The Sunken Garden at Castle Ward
In contrast to the naturalistic style of the park surrounding the house the Victorian taste for formal gardens and bedding is reflected in the Sunken Garden.
The Sunken Garden, also known as the Windsor Garden, originated as an 18th-century flower, kitchen garden. It was remodelled in the 19th-century according to a design at Windsor, hence the name. The elaborate design had 61 Parterres planted with Victorian Seasonal bedding. This would have been changed three times per year.
Since the acquisition of Castle Ward by the National Trust, the Windsor Garden is also referred to as the Sunken Garden. It was given this name as it is on four levels. One of the features of this historical garden are the original Irish Yews planted on the west side. It is planted with tender shrubs, cordylines and dwarf fan palms to enhance its exotic Victorian air. The sunken area, which once held the elaborate parterre, now has a small circular pond with a statue of Neptune brandishing his trident.
As you walk through the garden you can marvel at the two magnificent stone eagles that have been returned to their former resting place. Thanks to generous funding from the Ulster Gardens Scheme, the eagles have been restored to their former splendour and sit proudly on specially created pedestals. Although originally situated on the middle level on either side of the steps the eagles now sit in the next corner back.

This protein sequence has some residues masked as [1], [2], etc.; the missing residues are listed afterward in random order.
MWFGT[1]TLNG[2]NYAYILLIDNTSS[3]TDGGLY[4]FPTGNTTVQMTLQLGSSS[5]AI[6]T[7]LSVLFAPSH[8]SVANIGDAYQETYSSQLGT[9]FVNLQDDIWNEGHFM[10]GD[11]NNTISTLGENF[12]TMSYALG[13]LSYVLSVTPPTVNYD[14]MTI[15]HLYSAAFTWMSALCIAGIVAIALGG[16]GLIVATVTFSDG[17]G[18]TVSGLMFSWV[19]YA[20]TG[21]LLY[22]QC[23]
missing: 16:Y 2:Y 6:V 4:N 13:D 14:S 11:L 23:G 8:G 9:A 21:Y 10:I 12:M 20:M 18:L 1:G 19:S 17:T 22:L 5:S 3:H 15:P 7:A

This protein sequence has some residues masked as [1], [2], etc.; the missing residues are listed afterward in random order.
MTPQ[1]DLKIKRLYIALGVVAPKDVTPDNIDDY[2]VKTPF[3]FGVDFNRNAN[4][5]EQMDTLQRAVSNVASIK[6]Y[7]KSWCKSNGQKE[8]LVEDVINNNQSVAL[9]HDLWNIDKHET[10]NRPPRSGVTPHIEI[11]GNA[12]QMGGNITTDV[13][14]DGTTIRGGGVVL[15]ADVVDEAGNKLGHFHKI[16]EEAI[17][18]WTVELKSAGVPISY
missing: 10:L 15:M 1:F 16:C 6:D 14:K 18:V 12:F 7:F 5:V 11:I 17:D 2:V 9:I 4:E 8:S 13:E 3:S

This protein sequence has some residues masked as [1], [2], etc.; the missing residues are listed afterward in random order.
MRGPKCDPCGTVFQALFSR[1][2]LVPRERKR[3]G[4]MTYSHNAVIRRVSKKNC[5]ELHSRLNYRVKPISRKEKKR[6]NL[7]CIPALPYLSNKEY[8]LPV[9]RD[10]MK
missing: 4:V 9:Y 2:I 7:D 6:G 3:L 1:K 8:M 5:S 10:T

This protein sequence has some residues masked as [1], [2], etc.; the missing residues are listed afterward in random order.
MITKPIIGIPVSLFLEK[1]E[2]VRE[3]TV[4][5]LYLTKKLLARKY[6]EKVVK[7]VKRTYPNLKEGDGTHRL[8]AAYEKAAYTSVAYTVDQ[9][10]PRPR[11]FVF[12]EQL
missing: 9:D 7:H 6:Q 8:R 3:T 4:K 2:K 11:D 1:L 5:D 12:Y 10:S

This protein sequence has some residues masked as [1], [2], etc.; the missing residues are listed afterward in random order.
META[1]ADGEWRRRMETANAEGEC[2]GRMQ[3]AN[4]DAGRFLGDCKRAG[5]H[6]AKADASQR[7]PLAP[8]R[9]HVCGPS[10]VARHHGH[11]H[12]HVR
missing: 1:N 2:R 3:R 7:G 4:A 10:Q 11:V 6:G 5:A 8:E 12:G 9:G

The Sunken Garden is a peaceful and beautiful place for a walk leading you up to the front of the Castle Ward Mansion. Whether you are enjoying a long, lazy summers day relaxing in the garden or wrapping up warm for a winter walk, the Sunken Garden can be enjoyed all year.
A group tour of the garden can be arranged if necessary, when booking your group visit. Contact our reception on 028 4488 1204 to book your group visit.